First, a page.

From Catharine Greene
ALS: American Philosophical Society
Warwick May the 8th 1782
My Very Dear friend
I do my Self the Pleasure to write you though I know of no opportunity to Send it. But a few days a go the inclosed6 was Sent to be forwade to you and as Im fond of writing to My Dear friend I have taken the incloseing of it upon my Self I Some Since wrote you of the Same Person by his mothers Request which if it has Come to hand Doubt not but you have taken Care about him.7 I have a favor to ask of the Same Nature Sister Hubbarts yongest Son a Lad of about 13 years old is a Prisoner in Ireland taken with Capt Rathbone from Boston Poor Child we Should be Glad to have him Restord again he is Very yong to go into the World.8
Your Dear Sister I Visited yesterday She injoys great health for a Person of her age But She has met with a Shock in the Death of Mrs Greene who Died of a Short Consumption a bout 4 weeks a go9 that we did not expeckt She would have Survived but a Very little while her anxtiety was So great for her but She bears it beyond what we expeckted She left 3 Children the yonget a bout 8 or 10 weeks old at Nurs the name Jane the other 2 fine Children at home Sally and Franklin1 Poor Girl we all lovd and lament her.
My Spoues and Children are well that are at home we expeckt Ray from Colledge in a few days he is under Doctr Stiles they Say he is a good Scholar and behaves well2 our yongest Son at lattin School a bout Seven miles from home our eldest Daughter has 2 of the finest boys you would wish to See our yongest lives with us Single as a good girl oght to do3 except all there love with mine and Best wishes for yr health and hapiness and a Safe Return to America. The last letter I was favord with from you was Recomending the two Jermin Colonels4 we Sent them a kind invitation to our house but they was So attentive to there Regiments that they never did us the Pleasure of there Company I hope there good mama will have them Restord to her again they are Spoke of in Newport as Very Worthy officers So are the whole army from the Generalls to the Privats they are heartily wisht for again.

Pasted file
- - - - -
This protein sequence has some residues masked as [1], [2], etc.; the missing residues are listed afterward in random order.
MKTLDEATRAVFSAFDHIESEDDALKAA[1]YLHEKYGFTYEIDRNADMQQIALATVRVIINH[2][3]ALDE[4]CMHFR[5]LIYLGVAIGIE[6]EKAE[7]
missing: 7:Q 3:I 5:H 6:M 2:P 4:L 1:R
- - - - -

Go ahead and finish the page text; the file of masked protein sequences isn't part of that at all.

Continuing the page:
How does our Dear Temple and Beney do Sister Mecom and my Self talke of them Some times and wish to know of there improvements but more to See them but the Dear Lady tis So long Since She has had a line from you that She Can Scarcly Speak of you with out a tear She does not Doubt but you have wrote but tis more than 12 months Since She has Receivd a line from you but from you throw Mr Willms a Very handsom Present which was Very acceptable as She had with the Rest of us lost by Paper money5 the family are Very tender of her She is So fond of the Children that I fear it will be a Disadvantage to both She thinks She Cant leave them to Visit us Scarcely.
Mr Elery6 writes Mr Greene when there is any letters from you and how well and Strong yr facultis Continue. Pray Shew us by a few lines you dont know what a New Spring it would give us when is this Cruel War to be at an end you know you used to be a Conjurer— You are Willing by this I Should Subcribe my Self your Very affectionate friend
6. Alice Freeborn’s letter of May 4, above.
7. Greene wrote about Isaac Allen the previous October: XXXV, 570–1.
8. Judith Ray Hubbart’s son Samuel had been transferred to Mill Prison; see his letter of March 20, above.
9. Jane Mecom had turned 70 shortly before her granddaughter Jane Flagg Greene died on April 6, 1782: I, lxi.
1. Sally was four years old, and Franklin would be two in September: XXXIV, 202n.
2. Ray was at Yale College, where Ezra Stiles was president: XXXIV, 218n.
3. The Greenes’ youngest son was Samuel. The eldest daughter, Phebe Ward, had sons William and Samuel. The Greenes’ youngest daughter was Celia: XXXVI, 202n; Catharine Greene to BF, [June 25], below.
4. BF’s letter has not been found. It concerned Christian and Guillaume, comtes de Deux-Ponts, the sons of the duchesse douairière de Deux-Ponts: XXXV, 188.
5. BF had instructed JW in December, 1780, to send Mecom a package of items she could sell; see XXXV, 666n. It consisted of “Silk for Cloaks &c. Gauze, Lace Ribbon, Linnen, & Cambrick”: JW to WTF, March 2, 1782 (APS).
6. William Ellery (ANB) was at that time a congressional delegate representing Rhode Island: Smith, Letters, XVIII, xxii.